# Urgent Help Q2 Simplified...

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Sun 12 Jul, 2009 06:34 pm
This is to simplify matters...

As I said in my other post, I am particularly grateful for the patience of VideCorSpoon and Goapy. I enjoy philosophy but am having trouble getting my head around some of these logical matters.

So what I need to do in this question is determine what binary truth-functional sentential connective stands in place of "#," in light of this information:

P#P is a tautology; and the sentence Q#P is not a tautological consequence of the sentences [P#Q] and P.

_________________________________________

It was my understanding that I was working with four possible connectives ("and", "or", "if/then" and "if and only if"). However (and I could be mistaken) I determined that neither of the "and" or "or" can be reconciled with P#P, while neither the "if/then" or "if and only if" can be reconciled with the formula I believed myself to be working with:

([P->Q] ^ P]) -> [Q-P]

It could be also however that I have interpretted the information wrong. Either way, I could use, and am grateful for, any confirmation or denial of my claims regarding the four common connectives...

kennethamy

Sun 12 Jul, 2009 07:00 pm
@Horace phil,
Horace;76899 wrote:
This is to simplify matters...

As I said in my other post, I am particularly grateful for the patience of VideCorSpoon and Goapy. I enjoy philosophy but am having trouble getting my head around some of these logical matters.

So what I need to do in this question is determine what binary truth-functional sentential connective stands in place of "#," in light of this information:

P#P is a tautology; and the sentence Q#P is not a tautological consequence of the sentences [P#Q] and P.

_________________________________________

It was my understanding that I was working with four possible connectives ("and", "or", "if/then" and "if and only if"). However (and I could be mistaken) I determined that neither of the "and" or "or" can be reconciled with P#P, while neither the "if/then" or "if and only if" can be reconciled with the formula I believed myself to be working with:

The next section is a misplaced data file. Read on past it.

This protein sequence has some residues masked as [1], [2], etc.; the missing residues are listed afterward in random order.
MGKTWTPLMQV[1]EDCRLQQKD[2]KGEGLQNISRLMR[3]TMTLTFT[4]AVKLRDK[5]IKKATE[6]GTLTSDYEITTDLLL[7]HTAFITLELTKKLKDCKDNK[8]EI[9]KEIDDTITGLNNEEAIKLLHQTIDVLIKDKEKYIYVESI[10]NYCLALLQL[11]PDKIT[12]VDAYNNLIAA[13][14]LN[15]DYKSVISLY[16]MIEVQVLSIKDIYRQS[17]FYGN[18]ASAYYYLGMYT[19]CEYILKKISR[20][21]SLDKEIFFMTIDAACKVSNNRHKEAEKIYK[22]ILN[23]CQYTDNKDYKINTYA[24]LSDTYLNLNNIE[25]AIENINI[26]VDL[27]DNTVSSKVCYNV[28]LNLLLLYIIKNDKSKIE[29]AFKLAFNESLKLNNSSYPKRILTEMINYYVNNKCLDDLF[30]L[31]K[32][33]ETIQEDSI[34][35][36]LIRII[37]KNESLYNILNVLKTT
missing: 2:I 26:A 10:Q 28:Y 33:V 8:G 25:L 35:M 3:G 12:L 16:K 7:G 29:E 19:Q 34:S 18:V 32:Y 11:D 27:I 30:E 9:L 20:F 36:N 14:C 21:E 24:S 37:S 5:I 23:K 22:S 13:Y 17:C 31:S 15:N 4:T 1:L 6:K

([P->Q] ^ P]) -> [Q-P]

It could be also however that I have interpretted the information wrong. Either way, I could use, and am grateful for, any confirmation or denial of my claims regarding the four common connectives...

What does Q-P mean? What is the connective? Those are the four common connectives, though.

goapy

Sun 12 Jul, 2009 07:18 pm
@kennethamy,

Horace;76721 wrote:

2. I need to figure out what this binary truth-functional sentential connective (#) actually is in light of
P#P being a tautology, and Q#P not being a tautological consequence of the sentences P#Q and P.

If you replace all instances of the connective "#" with the connective of converse implication (as explained in the other post), then all of the statements in your question will be true.

I don't know if I can explain it any better than that. Carefully re-read my post in the other thread.

Horace phil

Sun 12 Jul, 2009 07:19 pm
@Horace phil,
That's a typo.
That was meant to indicate "if/then" which I had tested out to see if it would fit, since P->P is tautological...
See the key is to find what the connective is.
Even if I replace that "->" with the "if and only if" it still doesn't seem to work...

goapy

Sun 12 Jul, 2009 07:27 pm
@Horace phil,
Horace;76909 wrote:
That's a typo.
That was meant to indicate "if/then" which I had tested out to see if it would fit, since P->P is tautological...
See the key is to find what the connective is.
Even if I replace that "->" with the "if and only if" it still doesn't seem to work...

Horace, have you read my other post here?

Yes, both the "if/then" and the "if and only if" connectives will not work. I mentioned this three posts ago, and told you explicitly that none of the common four binary connectives will work. You must use one of the other sixteen binary connectives. I told you which one works. It seems that you're not picking up on this.

Horace phil

Sun 12 Jul, 2009 07:37 pm
@Horace phil,
Yes I have read it. I had to double check though. I thought it odd that he would expect us to identify a connective that he had never informed us existed. Anyways, I feel close but this is the formula I have.

([PQ] and P]) ([Q P])

P Q means P v -Q
P
Q P means Q v -P

So is this what we are dealing with:

([PQ] and P]) ([Q P])

I am putting it in a table at this moment...

goapy

Sun 12 Jul, 2009 07:50 pm
@Horace phil,
Horace;76913 wrote:

So is this what we are dealing with:

([P←Q] and P]) ← ([Q ← P])

I am putting it in a table at this moment...

No, it is:

([P ← Q] & P) → (Q ← P)

Note: I changed the main connective of the sentence because the main connective is material implication. You are still checking if "Q ← P" is a consequence of "[P ← Q] and P"

It would be much easier to construct a truth table of the above if you replace it with this equivalent form:

([P v ~Q] & P) → (Q v ~P)

Horace phil

Sun 12 Jul, 2009 07:54 pm
@Horace phil,
You deserve a medal.
I'm just plugging this into a table.
At the beginning of today my goal was to figure out these questions, and while I haven't even remotely been able to do so independently, certain progress is being made.
Thanks again...

---------- Post added 07-12-2009 at 08:56 PM ----------

I have graphed it, and in the second line the connective -> bears a false, which makes this work I think. I will have to check over everything tomorrow...

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